|UND, Baylor scholars discover earliest known manuscript of Browning's most celebrated poetry|
UND scholar, writer, and Chester Fritz Distinguished Professor Sandra Donaldson, widely credited as one of the top experts on the work of poet Elizabeth Barrett Browning, recently unearthed a previously unknown manuscript of “Sonnets from the Portuguese.” Donaldson is general editor of the forthcoming “Works of Elizabeth Barrett Browning.”
“We identified a rough draft of one of the sonnets in a manuscript notebook that had been in private hands since 1915. This unique document is the author’s draft of ‘Sonnet Five,’ which opens, ‘I lift my heavy heart up solemnly,’”said Donaldson, who is a professor in the College of Arts and Sciences Department of English and the Women Studies Program.
"No other draft of any of the sonnets has previously come to light, which makes this the discovery of the earliest known manuscript of the sonnet sequence," said Donaldson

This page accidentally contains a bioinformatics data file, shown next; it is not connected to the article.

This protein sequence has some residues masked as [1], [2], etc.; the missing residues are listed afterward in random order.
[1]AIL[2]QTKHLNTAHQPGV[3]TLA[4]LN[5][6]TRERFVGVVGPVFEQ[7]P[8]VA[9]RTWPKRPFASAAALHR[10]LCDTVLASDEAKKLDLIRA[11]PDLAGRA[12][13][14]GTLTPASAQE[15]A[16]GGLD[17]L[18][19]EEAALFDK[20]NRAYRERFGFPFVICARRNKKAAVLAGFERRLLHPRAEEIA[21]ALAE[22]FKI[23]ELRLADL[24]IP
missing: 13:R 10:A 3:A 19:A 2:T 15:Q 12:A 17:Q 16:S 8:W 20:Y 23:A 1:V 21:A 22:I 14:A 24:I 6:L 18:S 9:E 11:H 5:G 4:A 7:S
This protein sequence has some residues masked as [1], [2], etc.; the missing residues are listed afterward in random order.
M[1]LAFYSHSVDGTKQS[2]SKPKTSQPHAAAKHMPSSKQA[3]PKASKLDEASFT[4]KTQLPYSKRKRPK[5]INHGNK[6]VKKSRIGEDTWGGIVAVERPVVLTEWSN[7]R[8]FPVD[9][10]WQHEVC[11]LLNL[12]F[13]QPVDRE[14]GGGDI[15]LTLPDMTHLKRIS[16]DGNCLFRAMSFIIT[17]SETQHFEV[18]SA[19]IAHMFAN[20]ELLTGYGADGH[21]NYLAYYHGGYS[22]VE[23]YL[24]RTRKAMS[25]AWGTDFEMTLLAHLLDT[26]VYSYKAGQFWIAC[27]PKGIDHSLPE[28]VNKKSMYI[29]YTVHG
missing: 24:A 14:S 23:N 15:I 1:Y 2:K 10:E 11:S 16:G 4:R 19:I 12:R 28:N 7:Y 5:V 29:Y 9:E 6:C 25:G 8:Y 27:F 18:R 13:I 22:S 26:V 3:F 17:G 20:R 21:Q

The notebook was acquired at auction in 2008 by the Armstrong Browning Library of Baylor University. Library director Rita Patteson and Donaldson were transcribing the contents of the notebook when they noticed that lines at the conclusion of the last poem, “Ode to America,” were substantially different from previous stanzas. The key to the discovery was the appearance of a phrase from the end of “Sonnet Five,” “Stand off farther then! Go.”
“Sonnets from the Portuguese” was composed by Barrett Browning during her courtship with Robert Browning, which began in January 1845 with a letter from him and resulted in their marriage in September 1846. Forty-three sonnets in the sequence were first published in her Poems (1850). “Sonnets from the Portuguese” appeared in its final form when a forty-fourth sonnet was added in her fourth edition of Poems in 1856.
Publication of a transcription of the poem in the forthcoming “Works of Elizabeth Barrett Browning” (Pickering & Chatto) will make this draft widely available to readers and scholars.
Donaldson’s work is funded in part by the Division of Research Programs of the National Endowment for the Humanities.
-- Juan Pedraza, Writer/Editor, University Relations, email@example.com, 777-6571